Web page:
We visited the anthropology museum – a fabulous museum, beautifully displayed, full of exquisite sculptures, masks, tools etc. It was interesting to learn a bit about Teotihuacan before our visit there the following day. The Teotihuacan, which I had never heard of before getting to Mexico, was a civilisation that lasted from around 600 BC to 800 AD. What I find interesting is that I had heard of and read about the Aztecs, yet they only lasted 300 years. The Aztec had a much larger empire, which spread geographically over a vast area and were still around when the Spaniards invaded and conquered much of Central and South America. Interestingly too, the Teotihuacan pyramids were not a ceremonial place, but part of a large city, the 6th largest city in the world at the time, with around 175,000 inhabitants. They built irrigation, terracing, multi level apartments. They were great traders of their obsidian, a glass-like volcanic rock which they fashioned into fine cutting blades, which were found in all corners of Mesoamerica.
We spent a day visiting the Teotihuacan Pyramids, another Unesco heritage listed site.
The rest of the time, we rested, played with the girls, walked to the most amazing local grocery store – yes, we were staying in a very nice area.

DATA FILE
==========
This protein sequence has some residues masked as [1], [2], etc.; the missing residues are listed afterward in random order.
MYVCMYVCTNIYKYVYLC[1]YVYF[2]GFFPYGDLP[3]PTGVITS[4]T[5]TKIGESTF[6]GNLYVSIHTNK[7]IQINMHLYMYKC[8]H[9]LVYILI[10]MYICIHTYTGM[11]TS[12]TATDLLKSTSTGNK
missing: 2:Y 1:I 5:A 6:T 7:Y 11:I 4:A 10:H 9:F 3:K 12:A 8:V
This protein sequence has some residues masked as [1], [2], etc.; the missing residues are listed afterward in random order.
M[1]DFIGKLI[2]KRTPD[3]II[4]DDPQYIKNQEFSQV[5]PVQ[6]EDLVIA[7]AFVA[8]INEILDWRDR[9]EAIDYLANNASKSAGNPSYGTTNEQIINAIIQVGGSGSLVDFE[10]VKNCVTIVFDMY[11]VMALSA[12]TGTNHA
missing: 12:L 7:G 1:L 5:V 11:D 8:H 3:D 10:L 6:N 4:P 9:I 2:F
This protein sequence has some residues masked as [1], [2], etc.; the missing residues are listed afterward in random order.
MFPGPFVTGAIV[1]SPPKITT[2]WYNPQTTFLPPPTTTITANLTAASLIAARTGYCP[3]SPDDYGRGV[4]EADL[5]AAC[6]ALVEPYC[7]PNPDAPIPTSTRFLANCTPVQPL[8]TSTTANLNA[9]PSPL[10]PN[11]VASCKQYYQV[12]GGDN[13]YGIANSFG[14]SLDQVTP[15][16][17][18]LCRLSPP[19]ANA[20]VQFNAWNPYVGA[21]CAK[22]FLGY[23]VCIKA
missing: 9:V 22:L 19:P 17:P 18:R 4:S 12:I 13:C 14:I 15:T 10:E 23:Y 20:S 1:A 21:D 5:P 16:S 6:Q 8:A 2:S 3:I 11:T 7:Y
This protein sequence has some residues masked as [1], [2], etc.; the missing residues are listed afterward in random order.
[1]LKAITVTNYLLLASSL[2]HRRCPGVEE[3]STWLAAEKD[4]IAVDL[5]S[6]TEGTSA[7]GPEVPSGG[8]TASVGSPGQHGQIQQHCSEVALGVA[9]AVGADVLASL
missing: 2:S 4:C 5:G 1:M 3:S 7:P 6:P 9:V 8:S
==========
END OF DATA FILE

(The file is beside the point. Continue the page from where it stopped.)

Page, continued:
Friday, Alberto’s driver picked us up again to help with any translation at BMW and to guide me home. Jaciel, the Motorrad service manager showed us around the facility before we left – we saw the number of recalled motorcycled waiting to get fixed. I was very grateful Streak got pushed through ahead of these. We have since heard that BMW have a policy of dealing with passing travellers’ bikes ahead of any local booked ones.
We enjoyed spending time with Alberto and Anna at the end of their extremely busy week. Friday evening, we all enjoyed just staying home, snacking, drinking and chatting. It was perfect. Saturday, we went to one of the sports clubs up in the hills for lunch. I went to bed early, with a throat tickle announcing a cold and because we were getting up early to cover some distance and get to San Luis Potosi for the night.
Thank you Anna and Alberto for your help, generosity and hospitality!! We get up early as planned, looking forward to being on the road again, with lovely clean, fresh smelling and dry clothes and helmets. Wow, what a great feeling. We leave as planned at 7am Sunday morning.